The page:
Saturday, April 16, 2016

ATF comments on gun trusts, cont.

Previously, we wrote about comments made by NFA Branch attorney Bill Ryan regarding problematic gun trust templates, wherein he called out the SilencerCo "Easytrust" as one of the worst examples.  David Goldman, one of the most widely known gun trust lawyers in the country, blogged about Ryan's comments on his website, quoting from other blogs, such as from attorney Joshua Prince and The Truth About Guns.

Well, SilencerCo has chosen to fight back, attacking Goldman for his blog post, even though he was just repeating the comments of others.  Their comments are prefaced with the statement that the comments were prepared "by the team of lawyers that wrote our trust."  The comments immediately label Goldman as just "an attorney who wants customers to use his legal services instead of our form..." and then go on to justify the lack of direction provided by their trust template which lead to being called out by the ATF as okay because "many trust users don’t need a detailed, lengthy, highly customized trust."

They go on to highlight the bare minimum requirements necessary for establishing a trust and seem to suggest that these bare-bones minimums is all a person needs when their trust is managing NFA weapons.  They even go so far as to challenge Goldman (who again was quoting others who were quoting NFA Branch attorney Bill Ryan) regarding Ryan's assertion that the Easytrust directs successor trustees to violate the law by directing them to simply distribute out NFA weapons without going through the proper procedures.  They state: "...a trust document cannot direct you to break the law.  When the document says the items will be transferred to the beneficiaries, it is assumed and implied in the terms of the trust that you will do it in a legal manner consistent with NFA requirements."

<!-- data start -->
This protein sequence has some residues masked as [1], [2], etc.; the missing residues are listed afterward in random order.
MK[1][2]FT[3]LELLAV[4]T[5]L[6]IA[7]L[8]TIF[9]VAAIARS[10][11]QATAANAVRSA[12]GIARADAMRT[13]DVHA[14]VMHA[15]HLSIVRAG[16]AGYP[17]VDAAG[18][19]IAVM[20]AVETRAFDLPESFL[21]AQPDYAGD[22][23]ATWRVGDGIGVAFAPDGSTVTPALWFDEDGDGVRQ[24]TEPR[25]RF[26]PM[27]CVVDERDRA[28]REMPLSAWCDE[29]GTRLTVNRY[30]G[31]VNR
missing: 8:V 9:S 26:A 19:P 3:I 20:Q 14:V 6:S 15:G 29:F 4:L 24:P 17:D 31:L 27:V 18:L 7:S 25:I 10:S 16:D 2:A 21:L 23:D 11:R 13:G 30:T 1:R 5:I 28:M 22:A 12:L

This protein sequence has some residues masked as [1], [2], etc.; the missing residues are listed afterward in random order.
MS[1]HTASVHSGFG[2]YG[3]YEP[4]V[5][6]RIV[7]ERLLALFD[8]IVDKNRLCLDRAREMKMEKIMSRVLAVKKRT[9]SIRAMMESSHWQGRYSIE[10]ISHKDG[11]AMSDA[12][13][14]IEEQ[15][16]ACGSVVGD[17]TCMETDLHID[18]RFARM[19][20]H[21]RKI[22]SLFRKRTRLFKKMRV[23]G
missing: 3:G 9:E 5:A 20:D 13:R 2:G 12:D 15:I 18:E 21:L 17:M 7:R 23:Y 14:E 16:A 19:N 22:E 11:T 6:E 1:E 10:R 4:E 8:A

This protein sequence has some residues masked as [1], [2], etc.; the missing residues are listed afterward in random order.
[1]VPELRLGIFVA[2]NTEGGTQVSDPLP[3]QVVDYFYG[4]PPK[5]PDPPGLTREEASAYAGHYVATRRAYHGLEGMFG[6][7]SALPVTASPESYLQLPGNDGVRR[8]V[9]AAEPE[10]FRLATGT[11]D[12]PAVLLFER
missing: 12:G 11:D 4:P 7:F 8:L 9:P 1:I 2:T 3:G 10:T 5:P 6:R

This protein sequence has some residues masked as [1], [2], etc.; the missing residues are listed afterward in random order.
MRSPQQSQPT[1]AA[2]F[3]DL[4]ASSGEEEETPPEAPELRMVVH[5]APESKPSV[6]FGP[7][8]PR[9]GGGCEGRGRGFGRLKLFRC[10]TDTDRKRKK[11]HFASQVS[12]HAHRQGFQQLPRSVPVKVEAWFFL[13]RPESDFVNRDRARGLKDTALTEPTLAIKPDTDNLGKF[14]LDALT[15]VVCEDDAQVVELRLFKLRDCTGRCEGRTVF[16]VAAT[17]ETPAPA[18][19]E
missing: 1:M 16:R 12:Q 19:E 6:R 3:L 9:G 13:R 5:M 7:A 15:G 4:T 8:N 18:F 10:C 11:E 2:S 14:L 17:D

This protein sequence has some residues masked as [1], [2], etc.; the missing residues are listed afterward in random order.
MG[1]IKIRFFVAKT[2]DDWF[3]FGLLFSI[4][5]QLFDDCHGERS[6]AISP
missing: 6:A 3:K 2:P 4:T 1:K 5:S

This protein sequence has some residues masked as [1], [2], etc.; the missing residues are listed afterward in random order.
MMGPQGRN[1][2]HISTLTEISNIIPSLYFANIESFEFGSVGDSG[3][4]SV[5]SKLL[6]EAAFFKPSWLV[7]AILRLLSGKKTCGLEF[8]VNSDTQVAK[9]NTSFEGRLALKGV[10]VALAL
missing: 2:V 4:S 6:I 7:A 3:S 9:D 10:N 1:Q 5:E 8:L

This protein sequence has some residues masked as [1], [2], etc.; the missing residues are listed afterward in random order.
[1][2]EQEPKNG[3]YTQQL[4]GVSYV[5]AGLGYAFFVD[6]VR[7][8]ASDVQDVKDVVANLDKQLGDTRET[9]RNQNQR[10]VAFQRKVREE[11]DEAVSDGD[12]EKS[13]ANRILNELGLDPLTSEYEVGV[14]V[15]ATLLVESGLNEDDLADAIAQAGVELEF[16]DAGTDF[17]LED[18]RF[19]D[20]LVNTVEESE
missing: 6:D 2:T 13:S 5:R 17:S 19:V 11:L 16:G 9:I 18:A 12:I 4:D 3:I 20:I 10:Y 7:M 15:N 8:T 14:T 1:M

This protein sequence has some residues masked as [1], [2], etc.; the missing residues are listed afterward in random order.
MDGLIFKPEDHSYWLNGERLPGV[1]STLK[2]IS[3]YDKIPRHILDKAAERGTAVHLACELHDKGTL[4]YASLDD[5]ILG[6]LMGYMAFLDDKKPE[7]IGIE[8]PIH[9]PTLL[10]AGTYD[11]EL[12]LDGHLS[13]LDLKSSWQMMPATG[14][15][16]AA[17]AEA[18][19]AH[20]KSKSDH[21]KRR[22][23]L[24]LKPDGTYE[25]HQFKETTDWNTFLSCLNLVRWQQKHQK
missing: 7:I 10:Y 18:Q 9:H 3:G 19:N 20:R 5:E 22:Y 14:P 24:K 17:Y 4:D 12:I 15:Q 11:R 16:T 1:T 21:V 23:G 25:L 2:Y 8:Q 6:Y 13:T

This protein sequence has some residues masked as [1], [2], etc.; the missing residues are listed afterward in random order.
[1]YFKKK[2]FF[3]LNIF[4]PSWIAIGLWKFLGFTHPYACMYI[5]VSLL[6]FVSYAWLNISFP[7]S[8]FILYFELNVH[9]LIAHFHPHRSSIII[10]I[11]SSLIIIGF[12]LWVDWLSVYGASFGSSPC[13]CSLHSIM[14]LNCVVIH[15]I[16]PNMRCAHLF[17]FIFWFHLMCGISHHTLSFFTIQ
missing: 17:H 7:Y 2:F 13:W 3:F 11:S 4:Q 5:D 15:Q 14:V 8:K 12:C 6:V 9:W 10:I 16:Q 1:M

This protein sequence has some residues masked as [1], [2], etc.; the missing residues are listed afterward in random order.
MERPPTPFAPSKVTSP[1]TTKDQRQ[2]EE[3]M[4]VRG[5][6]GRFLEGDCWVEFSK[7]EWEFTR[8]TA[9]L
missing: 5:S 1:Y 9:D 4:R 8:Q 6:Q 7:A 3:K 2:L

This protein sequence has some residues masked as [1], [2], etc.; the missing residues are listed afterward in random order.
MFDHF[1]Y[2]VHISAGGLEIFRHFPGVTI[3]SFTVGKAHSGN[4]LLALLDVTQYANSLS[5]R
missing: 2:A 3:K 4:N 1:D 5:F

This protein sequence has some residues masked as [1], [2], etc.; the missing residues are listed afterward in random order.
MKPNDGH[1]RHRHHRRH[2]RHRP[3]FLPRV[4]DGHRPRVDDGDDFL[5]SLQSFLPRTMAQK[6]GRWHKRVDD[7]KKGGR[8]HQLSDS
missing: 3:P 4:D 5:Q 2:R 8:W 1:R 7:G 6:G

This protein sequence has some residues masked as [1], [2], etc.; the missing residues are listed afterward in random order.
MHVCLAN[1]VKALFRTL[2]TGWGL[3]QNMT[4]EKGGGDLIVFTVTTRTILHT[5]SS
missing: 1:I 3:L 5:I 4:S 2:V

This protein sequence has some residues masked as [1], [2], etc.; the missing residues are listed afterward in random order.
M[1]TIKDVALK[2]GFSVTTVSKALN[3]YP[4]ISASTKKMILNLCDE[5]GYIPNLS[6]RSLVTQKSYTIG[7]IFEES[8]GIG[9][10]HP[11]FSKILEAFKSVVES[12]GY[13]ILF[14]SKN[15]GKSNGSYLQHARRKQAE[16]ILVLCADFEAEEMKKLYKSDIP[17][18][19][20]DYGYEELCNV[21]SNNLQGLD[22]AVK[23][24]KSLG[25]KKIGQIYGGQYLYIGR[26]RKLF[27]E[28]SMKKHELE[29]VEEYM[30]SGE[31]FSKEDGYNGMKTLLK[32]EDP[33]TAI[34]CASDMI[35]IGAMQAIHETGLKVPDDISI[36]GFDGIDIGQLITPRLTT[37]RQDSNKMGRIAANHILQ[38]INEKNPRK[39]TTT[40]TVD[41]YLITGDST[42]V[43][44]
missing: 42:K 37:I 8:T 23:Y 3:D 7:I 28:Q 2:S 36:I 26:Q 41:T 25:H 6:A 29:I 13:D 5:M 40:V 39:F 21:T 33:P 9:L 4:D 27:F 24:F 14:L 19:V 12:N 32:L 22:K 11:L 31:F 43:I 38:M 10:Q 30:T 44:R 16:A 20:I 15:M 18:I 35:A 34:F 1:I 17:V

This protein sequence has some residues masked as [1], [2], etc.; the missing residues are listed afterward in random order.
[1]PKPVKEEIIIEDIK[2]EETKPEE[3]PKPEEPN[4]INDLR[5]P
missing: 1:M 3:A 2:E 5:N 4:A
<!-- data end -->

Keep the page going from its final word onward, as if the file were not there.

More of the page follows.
Say what?  We have personally dealt with a handful of cases in the last couple of years where a surviving spouse or other relative who was the personal representative or successor trustee for their spouse/relative didn't have a clue about how they should handle these weapons, and in a couple of cases, were handing NFA weapons out like candy on Halloween.  Do you really want documents that "assume and imply" what a successor trustee should do to avoid getting tagged with a 10-year felony prison sentence or up to a quarter-million in fines?  "Assuming and implying" is what causes handshake agreements to not work and is why written contracts become necessary to expressly spell out what the parties are required to do.  In the practice of law, not taking steps to protect your client is called malpractice, especially when it is so easy in a situation like this to provide something far better.  The deliberate choice to eliminate critical guidance for successor trustees seems almost bizarre.

You can rest assured that a 28-page template for $119 will be worth it's weight in gold.  It has the directions and guidance your successors will need to keep them out of trouble and to make sure that your trust can function as intended.  Don't leave it to chance.  Never assume and imply when dealing with potential felony prison terms!

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